Day 1 The Skoda arrives looking surprisingly sporty. It’s bright blue for one thing, and the chrome round the grille is blacked out in a slightly sinister way. This turns out to be a £100 option. On the inside, the seats are unexpectedly racy with one-piece backrests like a Porsche 928. Or an old Jaguar XK. Or some kind of American coupe from the 1970s. Anyway, it all combines in a not unpleasant way.
Day 2 The mechanical bits of vRS seem to have been combined in a not unpleasant way too. It’s subtle but not without a bit of vigour. The engine is good and boosty, the gearchange is decent, all told a car that speaks softly but carries a big stick. Probably inside a nicely understated briefcase.
Day 3 By and large, the Octavia has a very acceptable ride. Only occasionally does it seem a bit firm. And I think the rough bits only occur to you because for the most part it’s so reasonable, like hearing Huw Edwards suddenly calling a waiter a sodding tit.
Day 4 Time for some brisk driving. The vRS responds in kind by becoming really quite entertaining. Other Octavias have a torsion beam rear axle. The vRS gets an independent, multi-link design. That must help. During some exuberant cornering on a slightly damp road there’s even a brief signal through the steering wheel that the front tyres are losing grip. Which is nice, if you’re interested in such things.
Day 5 There is a covered compartment in front of the Octavia’s gearlever. When you slide it open there is a tiny click engineered into the end of its travel and another one when you slide it closed again. Someone has done this. That was their job for, what? Six months? A year? Every night they came home to their family and maybe someone asked how the click was going. Yea, you know, slow going but we’re getting there they would reply. Well done Head Of Click. You have done your job well. The click makes you think you’re getting your money’s worth from this car. See also, the little parking ticket holder clip on the inside of the screen and the cupholder insert that holds your mobile phone. Nice touches. Although neither of these things has a built-in click.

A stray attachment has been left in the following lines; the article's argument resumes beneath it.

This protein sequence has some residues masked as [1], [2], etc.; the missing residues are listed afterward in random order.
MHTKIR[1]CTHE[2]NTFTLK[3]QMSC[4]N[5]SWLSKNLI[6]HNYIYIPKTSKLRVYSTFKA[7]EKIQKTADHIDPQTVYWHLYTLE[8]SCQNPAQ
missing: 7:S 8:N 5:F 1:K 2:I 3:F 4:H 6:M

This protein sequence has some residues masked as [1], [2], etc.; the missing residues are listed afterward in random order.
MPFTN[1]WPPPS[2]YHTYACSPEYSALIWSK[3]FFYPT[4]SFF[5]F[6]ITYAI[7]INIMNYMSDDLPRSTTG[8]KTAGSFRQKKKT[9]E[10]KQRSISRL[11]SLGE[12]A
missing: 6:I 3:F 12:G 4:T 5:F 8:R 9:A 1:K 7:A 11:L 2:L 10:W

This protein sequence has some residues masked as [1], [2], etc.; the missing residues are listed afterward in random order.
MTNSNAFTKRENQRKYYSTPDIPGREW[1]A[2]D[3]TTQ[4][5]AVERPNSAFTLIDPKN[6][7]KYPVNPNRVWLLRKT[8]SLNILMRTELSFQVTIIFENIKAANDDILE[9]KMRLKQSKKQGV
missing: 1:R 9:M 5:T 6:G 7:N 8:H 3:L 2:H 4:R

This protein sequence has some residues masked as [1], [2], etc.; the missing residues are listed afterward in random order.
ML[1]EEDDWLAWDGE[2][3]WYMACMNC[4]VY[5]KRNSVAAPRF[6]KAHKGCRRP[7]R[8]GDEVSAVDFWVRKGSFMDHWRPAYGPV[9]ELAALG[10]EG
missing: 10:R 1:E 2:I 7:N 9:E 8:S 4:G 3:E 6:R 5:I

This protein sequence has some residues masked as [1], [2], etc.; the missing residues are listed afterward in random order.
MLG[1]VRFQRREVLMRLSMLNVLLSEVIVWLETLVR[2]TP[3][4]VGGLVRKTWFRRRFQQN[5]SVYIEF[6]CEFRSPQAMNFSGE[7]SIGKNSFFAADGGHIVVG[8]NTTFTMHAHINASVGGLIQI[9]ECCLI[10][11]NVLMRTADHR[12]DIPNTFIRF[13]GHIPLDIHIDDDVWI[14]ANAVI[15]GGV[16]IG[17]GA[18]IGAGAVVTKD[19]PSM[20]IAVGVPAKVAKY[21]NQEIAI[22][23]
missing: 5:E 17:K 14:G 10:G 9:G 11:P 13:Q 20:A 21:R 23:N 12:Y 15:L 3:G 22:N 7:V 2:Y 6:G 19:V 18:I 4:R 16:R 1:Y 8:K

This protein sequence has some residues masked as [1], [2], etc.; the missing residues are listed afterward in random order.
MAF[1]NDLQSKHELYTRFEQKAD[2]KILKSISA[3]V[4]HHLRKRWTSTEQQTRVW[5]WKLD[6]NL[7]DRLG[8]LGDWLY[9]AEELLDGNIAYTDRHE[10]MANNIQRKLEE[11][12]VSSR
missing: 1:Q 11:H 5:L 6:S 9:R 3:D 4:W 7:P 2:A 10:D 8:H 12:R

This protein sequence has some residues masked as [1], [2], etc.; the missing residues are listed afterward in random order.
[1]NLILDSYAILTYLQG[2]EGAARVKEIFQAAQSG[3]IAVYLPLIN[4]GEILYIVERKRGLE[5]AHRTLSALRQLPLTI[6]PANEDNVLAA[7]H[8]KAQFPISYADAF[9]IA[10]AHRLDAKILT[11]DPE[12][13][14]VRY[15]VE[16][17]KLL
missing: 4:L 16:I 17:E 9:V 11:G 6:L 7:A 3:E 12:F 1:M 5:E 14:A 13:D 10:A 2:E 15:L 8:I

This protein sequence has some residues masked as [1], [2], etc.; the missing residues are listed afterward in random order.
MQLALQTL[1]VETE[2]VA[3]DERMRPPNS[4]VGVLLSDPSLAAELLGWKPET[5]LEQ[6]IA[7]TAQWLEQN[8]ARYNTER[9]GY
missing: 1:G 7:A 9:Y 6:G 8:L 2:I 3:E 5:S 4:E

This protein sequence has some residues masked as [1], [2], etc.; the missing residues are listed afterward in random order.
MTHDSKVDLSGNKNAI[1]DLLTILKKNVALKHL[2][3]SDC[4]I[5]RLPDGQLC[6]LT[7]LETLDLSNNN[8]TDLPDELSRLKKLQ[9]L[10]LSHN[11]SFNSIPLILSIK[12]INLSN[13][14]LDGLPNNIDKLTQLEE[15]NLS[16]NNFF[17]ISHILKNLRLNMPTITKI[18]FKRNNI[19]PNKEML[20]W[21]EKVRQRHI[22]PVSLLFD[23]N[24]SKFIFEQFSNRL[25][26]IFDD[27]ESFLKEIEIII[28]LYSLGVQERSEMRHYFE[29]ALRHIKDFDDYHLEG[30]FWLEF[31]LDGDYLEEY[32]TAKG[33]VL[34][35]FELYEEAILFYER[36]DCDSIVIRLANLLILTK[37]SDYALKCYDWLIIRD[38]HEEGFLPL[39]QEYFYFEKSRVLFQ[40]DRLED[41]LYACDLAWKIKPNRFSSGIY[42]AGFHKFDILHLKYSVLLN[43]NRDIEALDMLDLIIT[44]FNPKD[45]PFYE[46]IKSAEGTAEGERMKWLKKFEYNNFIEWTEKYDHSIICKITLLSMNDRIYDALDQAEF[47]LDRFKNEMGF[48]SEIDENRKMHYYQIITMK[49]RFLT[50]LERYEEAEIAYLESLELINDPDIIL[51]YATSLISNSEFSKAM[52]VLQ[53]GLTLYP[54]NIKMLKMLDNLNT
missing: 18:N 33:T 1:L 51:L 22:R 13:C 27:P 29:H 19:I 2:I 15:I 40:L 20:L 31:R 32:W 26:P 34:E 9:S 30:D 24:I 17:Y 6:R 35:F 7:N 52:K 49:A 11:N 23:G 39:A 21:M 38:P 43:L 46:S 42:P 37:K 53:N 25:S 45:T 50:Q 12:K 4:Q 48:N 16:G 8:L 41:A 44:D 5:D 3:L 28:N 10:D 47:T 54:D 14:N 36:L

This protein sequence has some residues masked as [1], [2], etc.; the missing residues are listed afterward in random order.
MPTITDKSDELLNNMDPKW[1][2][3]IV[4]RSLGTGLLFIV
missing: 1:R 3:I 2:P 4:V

Day 6 You know who liked the old Octavia vRS? The police. They’ll like this one too. Not in ‘Race Blue’ with blacked out trim but paint the body grey, keep the normal chrome trim and spec silver rather than gunmetal wheels and you’d have a very good plain clothes car. Or put fluorescent Battenberg cake up the sides, write ECILOP on the bonnet and you’d have an actual police car. Either way, Skoda should embrace this market by fitting traffic cones in the boot and a moustache comb in the glovebox.
Day 7 Give a mate a lift in the Octavia. Well this is all you’d need, he says sagely. He’s probably right. And he’s not even a policeman.
Goodbye That’s it. The Octavia vRS is proceeding in a westerly direction away from my house. It’s not the flashiest or most exciting thing in the world but nor is it boring and you come away reflecting on how likeable and pleasant it was, as you might after a weekend away in Bruges. It’s the kind of car you might buy if you want something brisk, entertaining and practical but you don’t want people to know about the first two things. I rather liked it.
The car talked about here is a Skoda Octavia vRS. It has a turbocharged 2-litre engine making 217 horsepower which means, according to Skoda, it can do 154mph and 0-62 in 6.8 seconds. It costs £22,990.